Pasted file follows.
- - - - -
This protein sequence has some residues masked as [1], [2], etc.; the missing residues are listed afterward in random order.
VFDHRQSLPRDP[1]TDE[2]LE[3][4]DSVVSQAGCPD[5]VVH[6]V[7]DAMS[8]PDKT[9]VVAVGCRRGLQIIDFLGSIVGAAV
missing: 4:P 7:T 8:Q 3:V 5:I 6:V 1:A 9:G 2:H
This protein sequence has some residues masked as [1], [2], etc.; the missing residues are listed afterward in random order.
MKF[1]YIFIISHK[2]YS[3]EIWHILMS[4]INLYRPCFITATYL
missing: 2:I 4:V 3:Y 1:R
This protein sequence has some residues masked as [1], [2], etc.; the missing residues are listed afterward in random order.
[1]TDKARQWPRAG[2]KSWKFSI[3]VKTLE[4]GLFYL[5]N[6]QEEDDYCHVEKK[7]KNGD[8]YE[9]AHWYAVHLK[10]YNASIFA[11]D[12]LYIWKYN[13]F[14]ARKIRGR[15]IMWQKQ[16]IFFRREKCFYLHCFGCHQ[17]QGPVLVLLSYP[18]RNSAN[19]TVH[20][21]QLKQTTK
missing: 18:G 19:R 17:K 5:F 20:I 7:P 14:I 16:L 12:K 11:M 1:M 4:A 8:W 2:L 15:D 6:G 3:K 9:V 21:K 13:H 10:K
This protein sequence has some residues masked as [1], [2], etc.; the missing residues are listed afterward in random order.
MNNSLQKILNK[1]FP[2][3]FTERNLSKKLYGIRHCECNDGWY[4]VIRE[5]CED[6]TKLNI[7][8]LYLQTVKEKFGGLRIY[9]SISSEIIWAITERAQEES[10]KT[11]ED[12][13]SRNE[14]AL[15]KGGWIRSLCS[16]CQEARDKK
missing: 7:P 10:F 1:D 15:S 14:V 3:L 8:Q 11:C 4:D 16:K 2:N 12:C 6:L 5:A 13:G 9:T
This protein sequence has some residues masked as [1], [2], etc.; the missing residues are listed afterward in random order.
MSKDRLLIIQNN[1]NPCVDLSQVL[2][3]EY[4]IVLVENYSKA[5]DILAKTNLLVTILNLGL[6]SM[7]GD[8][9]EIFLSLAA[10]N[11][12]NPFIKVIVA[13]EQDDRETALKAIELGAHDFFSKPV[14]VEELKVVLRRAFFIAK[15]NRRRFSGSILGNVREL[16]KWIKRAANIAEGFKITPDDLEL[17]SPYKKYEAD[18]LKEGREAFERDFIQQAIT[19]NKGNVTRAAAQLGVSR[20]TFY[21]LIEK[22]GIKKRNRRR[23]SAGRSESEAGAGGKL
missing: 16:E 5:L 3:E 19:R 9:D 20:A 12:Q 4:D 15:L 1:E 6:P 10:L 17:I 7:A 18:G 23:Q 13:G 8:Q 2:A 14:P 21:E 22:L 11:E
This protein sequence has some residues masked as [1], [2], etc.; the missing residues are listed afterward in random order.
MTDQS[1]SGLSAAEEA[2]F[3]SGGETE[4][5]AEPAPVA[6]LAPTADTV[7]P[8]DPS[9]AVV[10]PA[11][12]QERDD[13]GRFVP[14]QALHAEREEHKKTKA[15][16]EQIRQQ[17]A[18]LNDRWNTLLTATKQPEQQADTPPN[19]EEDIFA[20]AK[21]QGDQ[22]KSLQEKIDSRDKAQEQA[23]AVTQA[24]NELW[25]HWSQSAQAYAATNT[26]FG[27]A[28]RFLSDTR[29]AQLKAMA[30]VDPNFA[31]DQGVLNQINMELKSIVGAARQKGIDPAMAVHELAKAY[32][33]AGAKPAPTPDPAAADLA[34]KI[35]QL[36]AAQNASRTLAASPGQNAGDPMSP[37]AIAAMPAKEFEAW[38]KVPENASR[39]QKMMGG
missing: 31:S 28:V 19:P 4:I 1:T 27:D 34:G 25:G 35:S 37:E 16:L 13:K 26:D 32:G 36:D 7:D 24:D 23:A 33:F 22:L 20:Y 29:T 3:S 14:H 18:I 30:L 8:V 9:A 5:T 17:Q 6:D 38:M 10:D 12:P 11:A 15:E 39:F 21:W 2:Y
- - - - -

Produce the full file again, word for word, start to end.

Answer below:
This protein sequence has some residues masked as [1], [2], etc.; the missing residues are listed afterward in random order.
VFDHRQSLPRDP[1]TDE[2]LE[3][4]DSVVSQAGCPD[5]VVH[6]V[7]DAMS[8]PDKT[9]VVAVGCRRGLQIIDFLGSIVGAAV
missing: 4:P 7:T 8:Q 3:V 5:I 6:V 1:A 9:G 2:H
This protein sequence has some residues masked as [1], [2], etc.; the missing residues are listed afterward in random order.
MKF[1]YIFIISHK[2]YS[3]EIWHILMS[4]INLYRPCFITATYL
missing: 2:I 4:V 3:Y 1:R
This protein sequence has some residues masked as [1], [2], etc.; the missing residues are listed afterward in random order.
[1]TDKARQWPRAG[2]KSWKFSI[3]VKTLE[4]GLFYL[5]N[6]QEEDDYCHVEKK[7]KNGD[8]YE[9]AHWYAVHLK[10]YNASIFA[11]D[12]LYIWKYN[13]F[14]ARKIRGR[15]IMWQKQ[16]IFFRREKCFYLHCFGCHQ[17]QGPVLVLLSYP[18]RNSAN[19]TVH[20][21]QLKQTTK
missing: 18:G 19:R 17:K 5:F 20:I 7:P 14:I 16:L 12:K 11:M 1:M 4:A 8:W 2:L 15:D 6:G 3:K 9:V 21:K 13:H 10:K
This protein sequence has some residues masked as [1], [2], etc.; the missing residues are listed afterward in random order.
MNNSLQKILNK[1]FP[2][3]FTERNLSKKLYGIRHCECNDGWY[4]VIRE[5]CED[6]TKLNI[7][8]LYLQTVKEKFGGLRIY[9]SISSEIIWAITERAQEES[10]KT[11]ED[12][13]SRNE[14]AL[15]KGGWIRSLCS[16]CQEARDKK
missing: 7:P 10:F 1:D 15:S 14:V 3:L 8:Q 11:C 4:D 16:K 2:N 12:C 6:L 5:A 13:G 9:T
This protein sequence has some residues masked as [1], [2], etc.; the missing residues are listed afterward in random order.
MSKDRLLIIQNN[1]NPCVDLSQVL[2][3]EY[4]IVLVENYSKA[5]DILAKTNLLVTILNLGL[6]SM[7]GD[8][9]EIFLSLAA[10]N[11][12]NPFIKVIVA[13]EQDDRETALKAIELGAHDFFSKPV[14]VEELKVVLRRAFFIAK[15]NRRRFSGSILGNVREL[16]KWIKRAANIAEGFKITPDDLEL[17]SPYKKYEAD[18]LKEGREAFERDFIQQAIT[19]NKGNVTRAAAQLGVSR[20]TFY[21]LIEK[22]GIKKRNRRR[23]SAGRSESEAGAGGKL
missing: 16:E 5:L 3:E 19:R 9:D 20:A 12:Q 4:D 15:L 1:E 6:P 10:L 17:I 7:A 18:G 23:Q 13:G 8:Q 2:A 14:P 21:E 22:L 11:E
This protein sequence has some residues masked as [1], [2], etc.; the missing residues are listed afterward in random order.
MTDQS[1]SGLSAAEEA[2]F[3]SGGETE[4][5]AEPAPVA[6]LAPTADTV[7]P[8]DPS[9]AVV[10]PA[11][12]QERDD[13]GRFVP[14]QALHAEREEHKKTKA[15][16]EQIRQQ[17]A[18]LNDRWNTLLTATKQPEQQADTPPN[19]EEDIFA[20]AK[21]QGDQ[22]KSLQEKIDSRDKAQEQA[23]AVTQA[24]NELW[25]HWSQSAQAYAATNT[26]FG[27]A[28]RFLSDTR[29]AQLKAMA[30]VDPNFA[31]DQGVLNQINMELKSIVGAARQKGIDPAMAVHELAKAY[32][33]AGAKPAPTPDPAAADLA[34]KI[35]QL[36]AAQNASRTLAASPGQNAGDPMSP[37]AIAAMPAKEFEAW[38]KVPENASR[39]QKMMGG
missing: 31:S 28:V 19:P 4:I 1:T 27:D 34:G 25:G 35:S 37:E 16:L 13:K 26:D 32:G 36:D 7:D 24:D 23:A 33:F 22:L 20:Y 29:T 3:S 14:H 18:I 30:L 8:V 9:A 5:T 17:Q 6:D 38:M 10:D 12:P 11:A 15:E 39:F 21:W 2:Y